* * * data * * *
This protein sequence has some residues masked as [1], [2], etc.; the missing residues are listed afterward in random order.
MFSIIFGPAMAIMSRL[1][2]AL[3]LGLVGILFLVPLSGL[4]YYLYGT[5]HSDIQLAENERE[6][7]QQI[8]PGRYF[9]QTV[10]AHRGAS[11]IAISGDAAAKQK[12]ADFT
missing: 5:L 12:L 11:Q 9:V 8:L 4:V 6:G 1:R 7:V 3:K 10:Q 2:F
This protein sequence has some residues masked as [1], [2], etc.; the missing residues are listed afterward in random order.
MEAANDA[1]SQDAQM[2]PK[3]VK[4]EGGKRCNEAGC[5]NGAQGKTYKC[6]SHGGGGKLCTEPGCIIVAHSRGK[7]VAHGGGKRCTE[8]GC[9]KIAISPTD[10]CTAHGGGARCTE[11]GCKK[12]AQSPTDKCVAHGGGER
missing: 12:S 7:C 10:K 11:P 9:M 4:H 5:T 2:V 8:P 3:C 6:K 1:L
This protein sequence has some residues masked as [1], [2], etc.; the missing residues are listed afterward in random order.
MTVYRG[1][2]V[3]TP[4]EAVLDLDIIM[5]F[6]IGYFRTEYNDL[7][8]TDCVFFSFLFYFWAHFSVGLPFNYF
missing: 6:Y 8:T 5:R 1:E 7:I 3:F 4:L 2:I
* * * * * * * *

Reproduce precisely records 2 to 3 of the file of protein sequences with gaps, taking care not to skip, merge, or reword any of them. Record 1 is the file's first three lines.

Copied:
This protein sequence has some residues masked as [1], [2], etc.; the missing residues are listed afterward in random order.
MEAANDA[1]SQDAQM[2]PK[3]VK[4]EGGKRCNEAGC[5]NGAQGKTYKC[6]SHGGGGKLCTEPGCIIVAHSRGK[7]VAHGGGKRCTE[8]GC[9]KIAISPTD[10]CTAHGGGARCTE[11]GCKK[12]AQSPTDKCVAHGGGER
missing: 12:S 7:C 10:K 11:P 9:M 4:H 5:T 2:V 8:P 3:C 6:K 1:L
This protein sequence has some residues masked as [1], [2], etc.; the missing residues are listed afterward in random order.
MTVYRG[1][2]V[3]TP[4]EAVLDLDIIM[5]F[6]IGYFRTEYNDL[7][8]TDCVFFSFLFYFWAHFSVGLPFNYF
missing: 6:Y 8:T 5:R 1:E 7:I 3:F 4:L 2:I